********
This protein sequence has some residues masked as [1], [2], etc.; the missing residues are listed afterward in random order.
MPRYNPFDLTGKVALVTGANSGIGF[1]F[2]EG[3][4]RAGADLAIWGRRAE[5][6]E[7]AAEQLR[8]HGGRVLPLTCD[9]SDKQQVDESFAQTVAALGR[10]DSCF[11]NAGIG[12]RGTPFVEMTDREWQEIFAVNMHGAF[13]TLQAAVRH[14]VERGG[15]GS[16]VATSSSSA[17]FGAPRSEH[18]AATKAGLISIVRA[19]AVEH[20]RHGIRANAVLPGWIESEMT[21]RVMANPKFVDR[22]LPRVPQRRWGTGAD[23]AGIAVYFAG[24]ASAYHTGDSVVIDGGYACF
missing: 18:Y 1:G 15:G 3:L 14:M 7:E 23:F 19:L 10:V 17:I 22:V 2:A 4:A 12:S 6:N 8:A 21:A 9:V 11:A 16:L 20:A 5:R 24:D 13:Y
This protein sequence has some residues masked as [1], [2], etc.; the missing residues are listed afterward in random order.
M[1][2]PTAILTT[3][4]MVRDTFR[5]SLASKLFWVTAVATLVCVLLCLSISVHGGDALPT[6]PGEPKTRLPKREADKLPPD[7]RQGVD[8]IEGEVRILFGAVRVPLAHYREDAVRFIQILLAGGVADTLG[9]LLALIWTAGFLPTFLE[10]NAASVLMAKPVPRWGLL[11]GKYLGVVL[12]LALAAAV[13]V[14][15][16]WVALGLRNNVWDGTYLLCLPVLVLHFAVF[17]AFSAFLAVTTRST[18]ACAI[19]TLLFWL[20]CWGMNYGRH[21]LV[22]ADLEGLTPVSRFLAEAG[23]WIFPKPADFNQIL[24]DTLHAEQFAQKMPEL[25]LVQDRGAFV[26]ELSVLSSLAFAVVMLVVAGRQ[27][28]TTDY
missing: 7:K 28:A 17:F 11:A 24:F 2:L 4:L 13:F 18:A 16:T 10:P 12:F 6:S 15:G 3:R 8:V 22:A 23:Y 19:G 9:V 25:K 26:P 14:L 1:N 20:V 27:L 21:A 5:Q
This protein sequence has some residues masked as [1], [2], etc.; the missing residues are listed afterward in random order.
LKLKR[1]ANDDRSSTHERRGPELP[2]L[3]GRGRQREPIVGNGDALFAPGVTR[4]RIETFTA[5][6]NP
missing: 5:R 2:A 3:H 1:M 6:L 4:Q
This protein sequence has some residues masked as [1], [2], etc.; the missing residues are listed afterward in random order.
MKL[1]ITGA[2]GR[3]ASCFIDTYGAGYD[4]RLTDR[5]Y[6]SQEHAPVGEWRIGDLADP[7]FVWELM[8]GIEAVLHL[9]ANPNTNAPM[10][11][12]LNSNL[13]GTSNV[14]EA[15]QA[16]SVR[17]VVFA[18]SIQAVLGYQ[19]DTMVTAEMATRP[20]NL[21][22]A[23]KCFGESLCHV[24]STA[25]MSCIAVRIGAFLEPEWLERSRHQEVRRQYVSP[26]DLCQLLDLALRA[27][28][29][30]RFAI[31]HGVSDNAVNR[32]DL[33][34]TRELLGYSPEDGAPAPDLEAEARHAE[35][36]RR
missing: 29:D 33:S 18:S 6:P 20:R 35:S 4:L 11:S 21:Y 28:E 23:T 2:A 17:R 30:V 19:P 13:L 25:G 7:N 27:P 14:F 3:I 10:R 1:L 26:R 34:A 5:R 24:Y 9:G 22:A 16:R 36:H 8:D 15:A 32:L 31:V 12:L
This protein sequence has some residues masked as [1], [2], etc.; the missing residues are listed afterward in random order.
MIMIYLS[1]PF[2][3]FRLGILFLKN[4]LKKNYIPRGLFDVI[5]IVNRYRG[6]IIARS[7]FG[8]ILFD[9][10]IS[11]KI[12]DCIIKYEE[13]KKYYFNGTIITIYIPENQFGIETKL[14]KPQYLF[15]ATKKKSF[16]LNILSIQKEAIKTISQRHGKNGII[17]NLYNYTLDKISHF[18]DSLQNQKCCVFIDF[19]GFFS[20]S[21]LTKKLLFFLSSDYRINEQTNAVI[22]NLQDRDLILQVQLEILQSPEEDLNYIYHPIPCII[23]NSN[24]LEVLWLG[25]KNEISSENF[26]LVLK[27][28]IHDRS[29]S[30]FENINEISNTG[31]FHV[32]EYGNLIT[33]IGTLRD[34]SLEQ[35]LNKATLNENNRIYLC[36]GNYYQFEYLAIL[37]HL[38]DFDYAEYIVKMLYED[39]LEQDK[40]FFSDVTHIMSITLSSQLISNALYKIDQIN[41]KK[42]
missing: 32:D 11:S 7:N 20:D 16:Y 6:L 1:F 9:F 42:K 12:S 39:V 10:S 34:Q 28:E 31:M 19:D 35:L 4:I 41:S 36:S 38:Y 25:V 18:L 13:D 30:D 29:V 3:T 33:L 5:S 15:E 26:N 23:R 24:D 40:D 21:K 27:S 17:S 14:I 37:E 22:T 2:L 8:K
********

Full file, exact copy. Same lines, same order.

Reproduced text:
This protein sequence has some residues masked as [1], [2], etc.; the missing residues are listed afterward in random order.
MPRYNPFDLTGKVALVTGANSGIGF[1]F[2]EG[3][4]RAGADLAIWGRRAE[5][6]E[7]AAEQLR[8]HGGRVLPLTCD[9]SDKQQVDESFAQTVAALGR[10]DSCF[11]NAGIG[12]RGTPFVEMTDREWQEIFAVNMHGAF[13]TLQAAVRH[14]VERGG[15]GS[16]VATSSSSA[17]FGAPRSEH[18]AATKAGLISIVRA[19]AVEH[20]RHGIRANAVLPGWIESEMT[21]RVMANPKFVDR[22]LPRVPQRRWGTGAD[23]AGIAVYFAG[24]ASAYHTGDSVVIDGGYACF
missing: 18:Y 1:G 15:G 3:L 14:M 7:E 23:F 19:L 10:V 17:I 22:V 2:A 4:A 12:S 6:N 8:A 21:A 9:V 11:A 16:L 20:A 5:R 24:D 13:Y
This protein sequence has some residues masked as [1], [2], etc.; the missing residues are listed afterward in random order.
M[1][2]PTAILTT[3][4]MVRDTFR[5]SLASKLFWVTAVATLVCVLLCLSISVHGGDALPT[6]PGEPKTRLPKREADKLPPD[7]RQGVD[8]IEGEVRILFGAVRVPLAHYREDAVRFIQILLAGGVADTLG[9]LLALIWTAGFLPTFLE[10]NAASVLMAKPVPRWGLL[11]GKYLGVVL[12]LALAAAV[13]V[14][15][16]WVALGLRNNVWDGTYLLCLPVLVLHFAVF[17]AFSAFLAVTTRST[18]ACAI[19]TLLFWL[20]CWGMNYGRH[21]LV[22]ADLEGLTPVSRFLAEAG[23]WIFPKPADFNQIL[24]DTLHAEQFAQKMPEL[25]LVQDRGAFV[26]ELSVLSSLAFAVVMLVVAGRQ[27][28]TTDY
missing: 7:K 28:A 17:F 11:A 24:F 2:L 4:L 13:F 18:A 16:T 10:P 12:F 6:S 15:G 3:R 8:V 22:A 23:Y 19:G 9:V 25:K 26:P 14:L 1:N 20:V 27:L 21:A 5:Q
This protein sequence has some residues masked as [1], [2], etc.; the missing residues are listed afterward in random order.
LKLKR[1]ANDDRSSTHERRGPELP[2]L[3]GRGRQREPIVGNGDALFAPGVTR[4]RIETFTA[5][6]NP
missing: 5:R 2:A 3:H 1:M 6:L 4:Q
This protein sequence has some residues masked as [1], [2], etc.; the missing residues are listed afterward in random order.
MKL[1]ITGA[2]GR[3]ASCFIDTYGAGYD[4]RLTDR[5]Y[6]SQEHAPVGEWRIGDLADP[7]FVWELM[8]GIEAVLHL[9]ANPNTNAPM[10][11][12]LNSNL[13]GTSNV[14]EA[15]QA[16]SVR[17]VVFA[18]SIQAVLGYQ[19]DTMVTAEMATRP[20]NL[21][22]A[23]KCFGESLCHV[24]STA[25]MSCIAVRIGAFLEPEWLERSRHQEVRRQYVSP[26]DLCQLLDLALRA[27][28][29][30]RFAI[31]HGVSDNAVNR[32]DL[33][34]TRELLGYSPEDGAPAPDLEAEARHAE[35][36]RR
missing: 29:D 33:S 18:S 6:P 20:R 35:S 4:L 11:S 21:Y 28:E 23:T 2:A 17:R 30:V 19:P 13:L 25:G 7:N 27:P 14:F 3:I 10:R 1:L 26:R 34:A 5:R 24:Y 9:G 22:A 16:R 36:H 8:D 15:A 32:L 31:V 12:L
This protein sequence has some residues masked as [1], [2], etc.; the missing residues are listed afterward in random order.
MIMIYLS[1]PF[2][3]FRLGILFLKN[4]LKKNYIPRGLFDVI[5]IVNRYRG[6]IIARS[7]FG[8]ILFD[9][10]IS[11]KI[12]DCIIKYEE[13]KKYYFNGTIITIYIPENQFGIETKL[14]KPQYLF[15]ATKKKSF[16]LNILSIQKEAIKTISQRHGKNGII[17]NLYNYTLDKISHF[18]DSLQNQKCCVFIDF[19]GFFS[20]S[21]LTKKLLFFLSSDYRINEQTNAVI[22]NLQDRDLILQVQLEILQSPEEDLNYIYHPIPCII[23]NSN[24]LEVLWLG[25]KNEISSENF[26]LVLK[27][28]IHDRS[29]S[30]FENINEISNTG[31]FHV[32]EYGNLIT[33]IGTLRD[34]SLEQ[35]LNKATLNENNRIYLC[36]GNYYQFEYLAIL[37]HL[38]DFDYAEYIVKMLYED[39]LEQDK[40]FFSDVTHIMSITLSSQLISNALYKIDQIN[41]KK[42]
missing: 32:D 11:S 7:N 20:D 16:Y 6:L 1:F 9:F 42:K 12:S 39:V 10:S 34:Q 28:E 31:M 19:D 35:L 4:I 41:S 36:S 38:Y 25:V 18:L 13:D 30:D 29:V 3:T 33:L 5:S 15:E 26:N 23:R 24:D 40:D 21:K 27:S 17:S 14:I 37:E 22:T 2:L 8:K